These sorts of philosophical questions piled on top of the plot may actually turn some people off. But instead I feel that there is no other place in the MCU to ask them. Scott Lang isn’t going to ponder this stuff after all, and it makes it so that moving forward Doctor Strange films will be able to offer audiences something unique. At the same time, if Marvel continues to keep putting out origin stories the audience is going to get fatigued from the entire enterprise. Doctor Strange works because it is exploring a new and uncharted part of the universe, but if they try again with a dude that just ends up in colored tights it’s going to stop working, and then we’ll finally get that bomb.
…There Was a Magic Trick
So let’s talk about how this movie looks for a moment. I’ve made hay before about films looking like hot garbage, but Doctor Strange is about as far from that as you can get. This film looks goddamn sexy in parts. Early trailers showed off some of the cinematography and special effects work and some people on the internet scoffed and said nonsense like, “Looks like Inception.” On the one hand, the city bending effects in one scene taking place in the “Mirror Dimension” are a little Inception-esque, but honestly what’s on display in Doctor Strange is so far past anything even attempted by Nolan and company that it makes that comparison insulting. Strange really is that fantastic. The standout is the final battle where the destruction of a city plays out in reverse while the protagonists fight in the middle of it all. As far as climactic scenes go, it was a mic drop.
It’s a shame that the ending doesn’t really make any sense. For the most part, Doctor Strange does a pretty good job of explaining roughly how things work in its universe and what their powers and limitations are. But it never is explicit enough for things to cleanly be resolved. That’s because I think that as a movie it was working with the wrong kind of magic.
It’s a weird concept, so I’ll explain. “Magic” in movies or books or whatever is some power or ability (or technology) that has clearly defined rules so you can resolve the plot using them. An example of Magic is the Harry Potter Series. J.K. Rowling does a fine job in Book 7 of explaining all the ins and outs of wand lore. It’s a bit dry yes, but since she solves the plot about the Elder Wand using those rules it works. If she didn’t do that instead some stuff would have happened and the reader would be confused. This isn’t just tied to magical things either. The rules of The Matrix are magic in this sense since they work a certain way, and the rules are used by the heroes to win the day.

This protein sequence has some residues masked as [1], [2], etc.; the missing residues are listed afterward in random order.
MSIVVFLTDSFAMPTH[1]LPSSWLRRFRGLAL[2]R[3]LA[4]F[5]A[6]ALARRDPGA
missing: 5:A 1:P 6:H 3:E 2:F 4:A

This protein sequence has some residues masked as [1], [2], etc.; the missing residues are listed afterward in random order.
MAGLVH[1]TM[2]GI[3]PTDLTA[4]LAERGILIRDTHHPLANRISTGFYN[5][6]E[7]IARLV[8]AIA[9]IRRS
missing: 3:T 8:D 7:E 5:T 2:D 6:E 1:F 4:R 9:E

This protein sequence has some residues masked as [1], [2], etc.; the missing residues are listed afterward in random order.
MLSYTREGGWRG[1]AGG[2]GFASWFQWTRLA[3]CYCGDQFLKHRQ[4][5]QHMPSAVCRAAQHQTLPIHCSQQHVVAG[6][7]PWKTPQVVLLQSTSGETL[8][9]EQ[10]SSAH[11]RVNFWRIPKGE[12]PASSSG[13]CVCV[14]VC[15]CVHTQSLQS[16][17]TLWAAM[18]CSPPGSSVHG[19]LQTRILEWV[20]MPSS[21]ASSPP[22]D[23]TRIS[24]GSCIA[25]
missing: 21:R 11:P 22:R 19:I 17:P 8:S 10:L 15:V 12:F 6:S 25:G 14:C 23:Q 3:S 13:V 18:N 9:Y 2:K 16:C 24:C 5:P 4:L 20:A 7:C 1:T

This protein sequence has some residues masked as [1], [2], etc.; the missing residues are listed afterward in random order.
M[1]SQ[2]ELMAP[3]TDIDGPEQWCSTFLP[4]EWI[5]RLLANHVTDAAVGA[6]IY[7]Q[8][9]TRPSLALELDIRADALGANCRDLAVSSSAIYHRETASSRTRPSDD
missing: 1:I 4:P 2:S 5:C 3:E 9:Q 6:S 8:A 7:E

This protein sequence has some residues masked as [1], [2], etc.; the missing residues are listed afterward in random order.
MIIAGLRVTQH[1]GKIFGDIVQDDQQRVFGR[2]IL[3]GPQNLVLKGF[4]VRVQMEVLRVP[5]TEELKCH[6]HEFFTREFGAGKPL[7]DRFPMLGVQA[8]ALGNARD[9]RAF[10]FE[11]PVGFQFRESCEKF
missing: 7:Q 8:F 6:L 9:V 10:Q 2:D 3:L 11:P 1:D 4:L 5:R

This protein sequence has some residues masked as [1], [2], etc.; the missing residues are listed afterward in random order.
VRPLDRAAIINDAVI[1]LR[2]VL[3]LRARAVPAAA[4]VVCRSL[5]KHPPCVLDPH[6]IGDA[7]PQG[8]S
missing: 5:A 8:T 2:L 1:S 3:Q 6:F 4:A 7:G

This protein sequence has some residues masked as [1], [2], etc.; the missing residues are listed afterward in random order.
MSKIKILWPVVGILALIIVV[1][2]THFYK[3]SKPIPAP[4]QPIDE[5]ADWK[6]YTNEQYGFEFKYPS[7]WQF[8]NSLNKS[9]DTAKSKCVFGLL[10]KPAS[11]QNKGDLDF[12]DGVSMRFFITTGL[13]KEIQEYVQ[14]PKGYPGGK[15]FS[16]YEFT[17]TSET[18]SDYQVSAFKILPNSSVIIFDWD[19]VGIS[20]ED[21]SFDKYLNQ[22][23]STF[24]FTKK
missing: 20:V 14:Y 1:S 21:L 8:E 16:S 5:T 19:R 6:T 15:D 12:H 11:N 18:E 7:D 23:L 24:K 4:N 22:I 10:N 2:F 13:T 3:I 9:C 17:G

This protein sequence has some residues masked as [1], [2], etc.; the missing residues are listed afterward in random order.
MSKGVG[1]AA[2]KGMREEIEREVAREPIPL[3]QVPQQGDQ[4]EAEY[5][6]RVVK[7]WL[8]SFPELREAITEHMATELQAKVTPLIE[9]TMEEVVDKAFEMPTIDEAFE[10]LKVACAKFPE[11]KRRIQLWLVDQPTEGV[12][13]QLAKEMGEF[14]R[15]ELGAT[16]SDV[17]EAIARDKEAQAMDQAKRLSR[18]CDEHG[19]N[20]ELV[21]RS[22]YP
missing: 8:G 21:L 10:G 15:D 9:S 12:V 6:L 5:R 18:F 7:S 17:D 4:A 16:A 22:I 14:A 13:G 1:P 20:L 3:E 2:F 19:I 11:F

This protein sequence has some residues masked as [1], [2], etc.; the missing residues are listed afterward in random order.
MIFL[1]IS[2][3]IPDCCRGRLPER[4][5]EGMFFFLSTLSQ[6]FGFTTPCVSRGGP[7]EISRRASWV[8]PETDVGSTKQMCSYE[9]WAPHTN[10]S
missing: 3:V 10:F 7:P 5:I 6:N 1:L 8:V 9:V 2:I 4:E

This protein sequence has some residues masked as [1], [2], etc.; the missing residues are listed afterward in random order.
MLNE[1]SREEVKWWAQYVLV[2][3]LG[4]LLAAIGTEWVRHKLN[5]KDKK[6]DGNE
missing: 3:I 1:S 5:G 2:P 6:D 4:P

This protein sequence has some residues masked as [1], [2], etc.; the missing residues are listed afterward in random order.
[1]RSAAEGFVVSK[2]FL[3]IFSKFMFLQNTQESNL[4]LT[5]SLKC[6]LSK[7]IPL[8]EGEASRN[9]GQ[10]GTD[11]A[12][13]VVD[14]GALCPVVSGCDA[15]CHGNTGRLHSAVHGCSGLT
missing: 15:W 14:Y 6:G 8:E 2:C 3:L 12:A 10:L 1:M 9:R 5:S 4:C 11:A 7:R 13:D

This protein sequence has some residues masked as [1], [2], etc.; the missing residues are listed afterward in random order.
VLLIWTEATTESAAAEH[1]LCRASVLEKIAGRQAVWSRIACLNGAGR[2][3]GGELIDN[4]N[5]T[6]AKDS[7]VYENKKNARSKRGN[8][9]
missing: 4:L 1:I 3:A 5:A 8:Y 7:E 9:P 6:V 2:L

The alternative is “Majik,” and yes that’s the spelling that I use. Majik is a power or ability of whatever that doesn’t have clearly defined rules. It’s easy to think that this is bad, but honestly it’s just used differently. If there is a system that is intended to be vague, and sometimes menacing, then you do not want to give the reader all of the details. The spells in Lovecraft’s work are all Majik, since the outcomes and costs are not known. Hell, the Force in Star Wars is Majik – it’s a vague mystical thing that can grant extraordinary powers. But what is key is that if there’s Majik, you cannot use it to resolve the plot. Majik explicitly doesn’t have easy to follow rules, so if it’s used to win the day it feels like cheap hand waving.
Doctor Strange tries to have it both ways and it doesn’t always work. The biggest issue has to do with an artifact called the Eye of Agamotto, which has the ability to bend time. Early in the film we see Strange use the Eye to move time forward and backwards, and that is as far as the film goes to explain what it does. However, in the third act, Strange uses the Eye to set into motion a full on rewind of time that he doesn’t control anymore (that the aforementioned city destruction scene). It’s certainly cool, but isn’t a power that we’ve seen it, or Strange, capable of doing.
The worst offender is the way that the film resolves the conflict between Dr. Strange and the demon Dormammu. In an attempt to stop the destruction of, like, the universe Strange flies into the Dark Dimension and confronts Dormammu directly. Before he does he sets the Eye to rewind the same moment over and over again and trap Dormammu in the time bubble with him. In the film that means we get to see Strange get horribly killed over and over again and have the scene reset. It’s fun. But it’s a power that is never explained, so instead of feeling like an earned victory it instead feels like a cop out, a shrug and an explanation that “A wizard did it.”
Which is unfortunate, since the rest of Dr. Strange managed to do something amazing. It made me believe once again that Marvel’s Magic is both alive and well. Thankfully, it’s also a little strange.
NitWitty Score : 5 Infinity Stones and 1 Surprisingly Not Bad American Accent